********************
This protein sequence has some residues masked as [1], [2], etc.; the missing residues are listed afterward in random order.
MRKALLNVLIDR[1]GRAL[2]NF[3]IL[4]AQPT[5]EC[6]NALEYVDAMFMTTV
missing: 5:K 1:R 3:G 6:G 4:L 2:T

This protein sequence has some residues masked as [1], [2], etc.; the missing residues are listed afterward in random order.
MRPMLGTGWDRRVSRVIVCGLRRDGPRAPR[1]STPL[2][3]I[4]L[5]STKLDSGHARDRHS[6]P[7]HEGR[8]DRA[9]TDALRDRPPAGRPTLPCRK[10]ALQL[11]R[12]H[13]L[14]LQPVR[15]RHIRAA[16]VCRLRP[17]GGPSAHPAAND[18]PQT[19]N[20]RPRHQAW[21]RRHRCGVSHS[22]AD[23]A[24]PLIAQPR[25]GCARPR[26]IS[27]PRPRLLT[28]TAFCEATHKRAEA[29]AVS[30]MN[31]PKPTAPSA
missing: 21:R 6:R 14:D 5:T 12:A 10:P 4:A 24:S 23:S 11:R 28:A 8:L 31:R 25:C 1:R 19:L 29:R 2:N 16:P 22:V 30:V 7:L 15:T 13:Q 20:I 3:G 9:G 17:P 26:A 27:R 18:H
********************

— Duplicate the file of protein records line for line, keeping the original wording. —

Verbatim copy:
This protein sequence has some residues masked as [1], [2], etc.; the missing residues are listed afterward in random order.
MRKALLNVLIDR[1]GRAL[2]NF[3]IL[4]AQPT[5]EC[6]NALEYVDAMFMTTV
missing: 5:K 1:R 3:G 6:G 4:L 2:T

This protein sequence has some residues masked as [1], [2], etc.; the missing residues are listed afterward in random order.
MRPMLGTGWDRRVSRVIVCGLRRDGPRAPR[1]STPL[2][3]I[4]L[5]STKLDSGHARDRHS[6]P[7]HEGR[8]DRA[9]TDALRDRPPAGRPTLPCRK[10]ALQL[11]R[12]H[13]L[14]LQPVR[15]RHIRAA[16]VCRLRP[17]GGPSAHPAAND[18]PQT[19]N[20]RPRHQAW[21]RRHRCGVSHS[22]AD[23]A[24]PLIAQPR[25]GCARPR[26]IS[27]PRPRLLT[28]TAFCEATHKRAEA[29]AVS[30]MN[31]PKPTAPSA
missing: 21:R 6:R 14:D 5:T 12:A 10:P 4:A 24:S 23:S 11:R 28:A 8:L 31:R 25:C 1:R 19:L 29:R 2:N 16:P 22:V 30:V 7:L 15:T 13:Q 20:I 3:G 9:G 17:P 26:A 27:R 18:H